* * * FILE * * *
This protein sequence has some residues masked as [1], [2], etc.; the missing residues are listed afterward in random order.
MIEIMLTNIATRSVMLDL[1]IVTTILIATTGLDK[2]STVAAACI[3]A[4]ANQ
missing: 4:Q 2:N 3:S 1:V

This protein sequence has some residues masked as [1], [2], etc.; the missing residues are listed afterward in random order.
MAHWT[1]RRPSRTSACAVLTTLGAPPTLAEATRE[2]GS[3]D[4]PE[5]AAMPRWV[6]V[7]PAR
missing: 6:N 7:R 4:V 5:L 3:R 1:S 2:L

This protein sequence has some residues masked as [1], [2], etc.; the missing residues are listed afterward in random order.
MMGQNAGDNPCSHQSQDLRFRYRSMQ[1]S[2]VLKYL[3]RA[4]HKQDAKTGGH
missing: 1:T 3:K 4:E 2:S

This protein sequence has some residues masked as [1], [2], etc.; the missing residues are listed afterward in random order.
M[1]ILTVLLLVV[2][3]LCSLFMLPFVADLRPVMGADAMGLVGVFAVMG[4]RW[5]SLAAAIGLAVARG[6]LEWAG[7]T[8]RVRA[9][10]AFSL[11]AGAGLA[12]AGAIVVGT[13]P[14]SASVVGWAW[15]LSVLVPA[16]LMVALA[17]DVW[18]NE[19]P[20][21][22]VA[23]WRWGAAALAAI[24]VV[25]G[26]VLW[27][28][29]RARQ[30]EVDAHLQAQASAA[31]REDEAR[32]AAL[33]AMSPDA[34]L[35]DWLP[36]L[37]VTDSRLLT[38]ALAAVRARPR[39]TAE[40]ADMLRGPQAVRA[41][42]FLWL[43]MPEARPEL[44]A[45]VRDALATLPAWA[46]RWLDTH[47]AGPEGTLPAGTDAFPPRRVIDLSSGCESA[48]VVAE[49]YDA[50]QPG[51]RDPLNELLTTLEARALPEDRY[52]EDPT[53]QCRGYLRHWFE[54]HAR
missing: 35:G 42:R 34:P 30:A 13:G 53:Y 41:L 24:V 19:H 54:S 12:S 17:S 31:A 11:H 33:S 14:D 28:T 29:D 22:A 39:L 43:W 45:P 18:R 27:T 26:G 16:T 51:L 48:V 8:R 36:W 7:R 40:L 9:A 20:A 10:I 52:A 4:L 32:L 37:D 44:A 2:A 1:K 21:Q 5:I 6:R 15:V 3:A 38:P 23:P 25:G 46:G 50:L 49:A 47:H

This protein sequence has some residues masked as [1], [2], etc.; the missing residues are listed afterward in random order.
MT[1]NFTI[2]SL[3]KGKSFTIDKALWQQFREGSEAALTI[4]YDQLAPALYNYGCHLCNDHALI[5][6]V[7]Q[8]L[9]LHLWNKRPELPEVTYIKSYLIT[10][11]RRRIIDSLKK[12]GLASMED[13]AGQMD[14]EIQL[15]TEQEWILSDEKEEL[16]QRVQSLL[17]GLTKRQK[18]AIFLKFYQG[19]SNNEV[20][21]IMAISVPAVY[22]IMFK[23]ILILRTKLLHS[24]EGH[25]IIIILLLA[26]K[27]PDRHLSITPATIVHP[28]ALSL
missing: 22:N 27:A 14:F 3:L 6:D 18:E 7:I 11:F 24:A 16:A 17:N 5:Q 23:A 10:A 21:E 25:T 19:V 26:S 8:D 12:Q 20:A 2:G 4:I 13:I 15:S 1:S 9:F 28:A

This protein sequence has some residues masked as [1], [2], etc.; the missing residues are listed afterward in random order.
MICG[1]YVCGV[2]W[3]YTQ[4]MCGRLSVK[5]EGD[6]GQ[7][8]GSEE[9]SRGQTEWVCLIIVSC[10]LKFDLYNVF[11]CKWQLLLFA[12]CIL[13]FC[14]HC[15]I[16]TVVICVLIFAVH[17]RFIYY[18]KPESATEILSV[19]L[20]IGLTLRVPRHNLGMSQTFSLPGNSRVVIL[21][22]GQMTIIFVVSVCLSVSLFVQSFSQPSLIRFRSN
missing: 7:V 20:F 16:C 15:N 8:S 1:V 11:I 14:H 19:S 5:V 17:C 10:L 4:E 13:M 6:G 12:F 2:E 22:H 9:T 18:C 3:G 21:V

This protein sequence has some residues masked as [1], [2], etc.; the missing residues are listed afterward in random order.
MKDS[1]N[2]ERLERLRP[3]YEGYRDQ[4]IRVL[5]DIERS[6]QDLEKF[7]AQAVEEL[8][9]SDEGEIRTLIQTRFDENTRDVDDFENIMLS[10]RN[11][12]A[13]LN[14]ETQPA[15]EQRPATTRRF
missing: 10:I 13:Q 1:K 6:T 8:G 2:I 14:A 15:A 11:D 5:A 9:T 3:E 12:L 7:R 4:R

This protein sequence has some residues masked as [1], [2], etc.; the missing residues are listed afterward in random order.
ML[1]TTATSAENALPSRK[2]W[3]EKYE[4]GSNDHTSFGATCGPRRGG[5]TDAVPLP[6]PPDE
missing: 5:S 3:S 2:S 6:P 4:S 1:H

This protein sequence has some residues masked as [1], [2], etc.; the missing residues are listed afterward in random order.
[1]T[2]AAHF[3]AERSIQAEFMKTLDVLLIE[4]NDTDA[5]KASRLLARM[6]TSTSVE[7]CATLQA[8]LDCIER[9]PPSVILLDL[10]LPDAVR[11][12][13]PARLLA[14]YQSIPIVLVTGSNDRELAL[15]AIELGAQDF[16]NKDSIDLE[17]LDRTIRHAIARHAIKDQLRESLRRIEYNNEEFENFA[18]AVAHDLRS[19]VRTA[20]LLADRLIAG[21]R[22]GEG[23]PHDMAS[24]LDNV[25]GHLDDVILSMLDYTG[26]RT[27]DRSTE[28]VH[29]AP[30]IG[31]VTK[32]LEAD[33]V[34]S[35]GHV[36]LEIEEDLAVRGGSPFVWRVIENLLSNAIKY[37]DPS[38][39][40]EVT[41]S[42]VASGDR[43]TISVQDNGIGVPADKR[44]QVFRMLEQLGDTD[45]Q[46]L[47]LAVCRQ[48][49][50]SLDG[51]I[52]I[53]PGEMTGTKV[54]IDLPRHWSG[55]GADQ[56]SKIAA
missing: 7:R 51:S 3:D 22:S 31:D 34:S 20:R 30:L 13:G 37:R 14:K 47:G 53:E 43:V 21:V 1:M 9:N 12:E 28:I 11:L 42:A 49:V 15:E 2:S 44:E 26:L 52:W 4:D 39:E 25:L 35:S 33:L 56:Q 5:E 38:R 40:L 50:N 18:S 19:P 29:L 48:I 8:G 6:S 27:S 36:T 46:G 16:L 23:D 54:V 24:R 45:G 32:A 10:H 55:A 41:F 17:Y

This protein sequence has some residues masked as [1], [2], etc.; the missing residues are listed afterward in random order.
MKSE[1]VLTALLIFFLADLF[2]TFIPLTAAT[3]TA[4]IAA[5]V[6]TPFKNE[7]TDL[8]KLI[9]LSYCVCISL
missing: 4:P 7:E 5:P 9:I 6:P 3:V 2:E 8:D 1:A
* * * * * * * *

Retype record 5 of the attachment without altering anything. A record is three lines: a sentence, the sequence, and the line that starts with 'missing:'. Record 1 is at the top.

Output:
This protein sequence has some residues masked as [1], [2], etc.; the missing residues are listed afterward in random order.
MT[1]NFTI[2]SL[3]KGKSFTIDKALWQQFREGSEAALTI[4]YDQLAPALYNYGCHLCNDHALI[5][6]V[7]Q[8]L[9]LHLWNKRPELPEVTYIKSYLIT[10][11]RRRIIDSLKK[12]GLASMED[13]AGQMD[14]EIQL[15]TEQEWILSDEKEEL[16]QRVQSLL[17]GLTKRQK[18]AIFLKFYQG[19]SNNEV[20][21]IMAISVPAVY[22]IMFK[23]ILILRTKLLHS[24]EGH[25]IIIILLLA[26]K[27]PDRHLSITPATIVHP[28]ALSL
missing: 22:N 27:A 14:F 3:L 6:D 18:E 7:I 11:F 24:A 16:A 17:N 5:Q 23:A 10:A 21:E 25:T 19:V 26:S 8:D 12:Q 20:A 2:G 4:I 13:I 15:S 1:S 9:F 28:A